A few weekends ago I had such a fun day in NYC on my own. Josh had a really busy month in March, travelling for work almost every week. He felt badly about being gone so much, so he insisted I take a full day in NYC on my own. Ok!
I rode the train into the city and started the morning with a trip to the Whitney Museum of American Art. This has been on my "Art Museum Bucket List" for quite a while, but I wanted to wait til the museum opened it's new location in West Village. The new building design is really cool and it's a great location right on the waterfront. Here are a few favorite pieces...
Willem de Kooning on the left (I love this one).
Jasper Johns (Love this one, too).
I'm not normally a big fan of de Kooning's figurative work, but I was mesmerized by the bottom corner of this painting. Those clean areas of green and gray are such a beautiful contrast to the messier strokes above.
I wasn't familiar with Bourgeois' work, but I liked this carved sculpture from his "Personages" series, representing the people she left behind as she emigrated from Paris to New York in the 1930's.
Charles Demuth on the left, Kay Sage on the right.
I liked the history of this painting called Pittsburgh, which was based off of his childhood near the Pittsburgh steel mills. She stared at the mills and told herself "This shouldn't be beautiful. But it is. And it was all I had, so I drew it."
A well-known scene from Edward Hopper.
I coudn't get a straight on shot of this one because there was a tour group huddled around it at the time.
I stared at this large painting of The Artist and His Mother for a long time. I loved the story behind it and thought I'd record it here so that I remember it:
Gorky based this portrait of himself and his mother on a photograph taken in his native Armenia in 1912, when he was eight years old. In 1919 he watched his mother starve after years of deprivation during the Ottoman Turks' campaign to eliminate the Armenian population. The following year, Gorky arrived in the U.S. as a refugee of the genocide. As he established his career as an artist in his new homeland, he remained preoccupied with the photograph; it offered a potent symbol of a tragedy that had killed between 1 million and 1.5 million Armenians. Gorky's painting, made over a span of ten years, is not a precise replica of the camera's image. Instead, he worked in broad areas of color and used dry brushwork to create a soft, blurred effect. He furthered this quality by leaving the hands undefined, at once suggesting the loss of physical connection between him and his mother and the fading memories over time. This painting is a testament to the complexities of the immigrant experience and the struggle to come to terms with history.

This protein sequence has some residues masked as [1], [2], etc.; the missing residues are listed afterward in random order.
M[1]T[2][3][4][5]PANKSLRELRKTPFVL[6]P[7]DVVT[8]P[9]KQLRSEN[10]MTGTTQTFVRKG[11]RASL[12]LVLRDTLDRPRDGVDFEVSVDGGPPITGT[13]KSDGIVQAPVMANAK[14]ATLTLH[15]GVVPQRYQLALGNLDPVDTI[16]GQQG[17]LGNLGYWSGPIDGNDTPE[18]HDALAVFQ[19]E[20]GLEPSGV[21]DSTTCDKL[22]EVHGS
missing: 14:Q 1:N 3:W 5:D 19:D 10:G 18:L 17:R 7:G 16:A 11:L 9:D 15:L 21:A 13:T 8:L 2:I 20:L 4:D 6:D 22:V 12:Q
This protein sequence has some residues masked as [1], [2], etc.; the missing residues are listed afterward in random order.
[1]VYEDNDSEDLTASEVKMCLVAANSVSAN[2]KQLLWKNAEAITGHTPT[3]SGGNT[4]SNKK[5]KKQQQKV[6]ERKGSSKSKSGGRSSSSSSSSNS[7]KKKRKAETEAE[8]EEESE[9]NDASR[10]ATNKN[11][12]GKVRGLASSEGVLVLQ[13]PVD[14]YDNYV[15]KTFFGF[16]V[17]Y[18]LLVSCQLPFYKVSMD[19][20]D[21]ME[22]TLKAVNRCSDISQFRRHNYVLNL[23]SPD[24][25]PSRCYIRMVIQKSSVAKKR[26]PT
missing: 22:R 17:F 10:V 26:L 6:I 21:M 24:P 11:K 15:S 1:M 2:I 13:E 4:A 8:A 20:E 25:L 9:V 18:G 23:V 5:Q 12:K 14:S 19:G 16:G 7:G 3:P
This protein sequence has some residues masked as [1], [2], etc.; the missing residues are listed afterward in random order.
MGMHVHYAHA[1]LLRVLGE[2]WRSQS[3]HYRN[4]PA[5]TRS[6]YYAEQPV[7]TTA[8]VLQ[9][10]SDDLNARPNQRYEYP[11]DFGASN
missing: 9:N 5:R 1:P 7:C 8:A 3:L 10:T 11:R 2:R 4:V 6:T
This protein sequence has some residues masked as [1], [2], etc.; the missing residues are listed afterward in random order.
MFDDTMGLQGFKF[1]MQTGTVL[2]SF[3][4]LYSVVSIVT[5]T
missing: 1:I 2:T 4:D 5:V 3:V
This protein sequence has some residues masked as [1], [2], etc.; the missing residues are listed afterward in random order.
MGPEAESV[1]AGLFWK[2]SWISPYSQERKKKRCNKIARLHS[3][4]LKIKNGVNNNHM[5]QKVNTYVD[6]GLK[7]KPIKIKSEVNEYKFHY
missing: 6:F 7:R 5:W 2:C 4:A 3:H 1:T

Mark di Suvero
I'm always a fan of David Smith's welded steel sculptures, and I thought this Hudson River Landscape piece was great.
Sculpture on one of the outside levels... can't remember the artist of these, but what a view behind them!
Enjoying the beautiful NYC view from one of the museum decks.
After the Whitney, I walked along the Highline, whose southern end is right at the courtyard of the Whitney. This was actually my first time walking the Highline and it was really cool. I need to bring my kids up here! (They love the book The Curious Garden, so I've been wanting to take them to the place that inspired the book).
For lunch I popped into Chelsea Market and had fun wandering around the different shops.
I ended up trying a Cambodian salad from Num Pang and it was great.
Right across the street from Chelsea Market is Google's NYC office, where Josh interned a few summers ago.
For my mandatory NYC treat of the day I tried out Doughnut Plant for the first time. I totally over-indulged with a creme brulee doughnut and a coconut creme doughnut. The creme brulee was really good, and a very unique doughnut from anything I'd had. The coconut creme was a little too rich and I couldn't get through much of it, but maybe it had something to do with already eating another doughnut right before?? :) Dough doughnuts are still my favorite doughnut in NYC, but Doughnut Plant was still really yummy!
Enjoying my creme brulee doughnut on the sunny steps of the Lincoln Center Plaza.
Right after I took this selfie at the Lincoln Center, a big, solemn NYPD officer walked over to me and said "Have you ever taken a selfie before? You look like you're struggling. Give me the phone and I'll take your picture for you." Ha ha! He said the whole thing without even cracking a smile. It was so funny to me.
I ended the day by quickly switching my jeans for a skirt and going to the Manhattan LDS Temple and doing an endowment session. It's tricky getting into NYC to do temple work, so it's always a treat when I get to go. After a busy day around New York, it was so peaceful and uplifting to spend two hours in the temple and be reminded of my commitment to God.
It was a perfect NYC day! Thanks to my sweet husband for encouraging me to go and for happily watching the three kids while I was away.